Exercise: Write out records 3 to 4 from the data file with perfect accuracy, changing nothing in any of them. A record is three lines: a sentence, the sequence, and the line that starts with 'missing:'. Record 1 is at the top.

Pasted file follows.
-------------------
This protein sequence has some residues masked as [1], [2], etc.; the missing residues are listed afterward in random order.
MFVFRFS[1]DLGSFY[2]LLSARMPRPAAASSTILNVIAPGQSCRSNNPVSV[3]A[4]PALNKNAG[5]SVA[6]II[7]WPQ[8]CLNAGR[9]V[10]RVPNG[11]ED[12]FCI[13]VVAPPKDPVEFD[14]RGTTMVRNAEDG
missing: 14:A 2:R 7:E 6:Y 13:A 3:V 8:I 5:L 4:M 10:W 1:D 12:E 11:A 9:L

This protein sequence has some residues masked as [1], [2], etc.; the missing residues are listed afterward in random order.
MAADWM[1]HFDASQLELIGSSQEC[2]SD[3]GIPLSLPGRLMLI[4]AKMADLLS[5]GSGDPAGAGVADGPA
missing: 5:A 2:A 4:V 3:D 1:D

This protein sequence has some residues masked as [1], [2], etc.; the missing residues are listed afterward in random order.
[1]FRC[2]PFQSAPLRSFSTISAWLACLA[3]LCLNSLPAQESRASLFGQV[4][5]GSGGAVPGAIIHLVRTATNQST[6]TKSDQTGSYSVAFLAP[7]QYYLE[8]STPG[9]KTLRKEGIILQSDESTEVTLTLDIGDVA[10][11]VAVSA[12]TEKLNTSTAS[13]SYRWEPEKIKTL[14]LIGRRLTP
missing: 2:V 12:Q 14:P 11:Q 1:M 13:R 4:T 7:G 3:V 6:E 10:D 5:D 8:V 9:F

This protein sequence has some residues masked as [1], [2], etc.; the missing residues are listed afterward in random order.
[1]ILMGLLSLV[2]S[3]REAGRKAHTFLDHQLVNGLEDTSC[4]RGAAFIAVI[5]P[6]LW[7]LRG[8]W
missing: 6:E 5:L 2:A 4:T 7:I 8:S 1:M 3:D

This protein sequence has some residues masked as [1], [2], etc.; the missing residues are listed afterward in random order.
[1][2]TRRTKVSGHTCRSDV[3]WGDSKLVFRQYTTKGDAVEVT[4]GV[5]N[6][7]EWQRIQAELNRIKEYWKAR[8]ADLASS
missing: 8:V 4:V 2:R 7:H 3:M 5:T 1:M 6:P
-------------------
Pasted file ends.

This protein sequence has some residues masked as [1], [2], etc.; the missing residues are listed afterward in random order.
[1]FRC[2]PFQSAPLRSFSTISAWLACLA[3]LCLNSLPAQESRASLFGQV[4][5]GSGGAVPGAIIHLVRTATNQST[6]TKSDQTGSYSVAFLAP[7]QYYLE[8]STPG[9]KTLRKEGIILQSDESTEVTLTLDIGDVA[10][11]VAVSA[12]TEKLNTSTAS[13]SYRWEPEKIKTL[14]LIGRRLTP
missing: 2:V 12:Q 14:P 11:Q 1:M 13:R 4:T 7:G 3:V 6:E 10:D 5:D 8:V 9:F

This protein sequence has some residues masked as [1], [2], etc.; the missing residues are listed afterward in random order.
[1]ILMGLLSLV[2]S[3]REAGRKAHTFLDHQLVNGLEDTSC[4]RGAAFIAVI[5]P[6]LW[7]LRG[8]W
missing: 6:E 5:L 2:A 4:T 7:I 8:S 1:M 3:D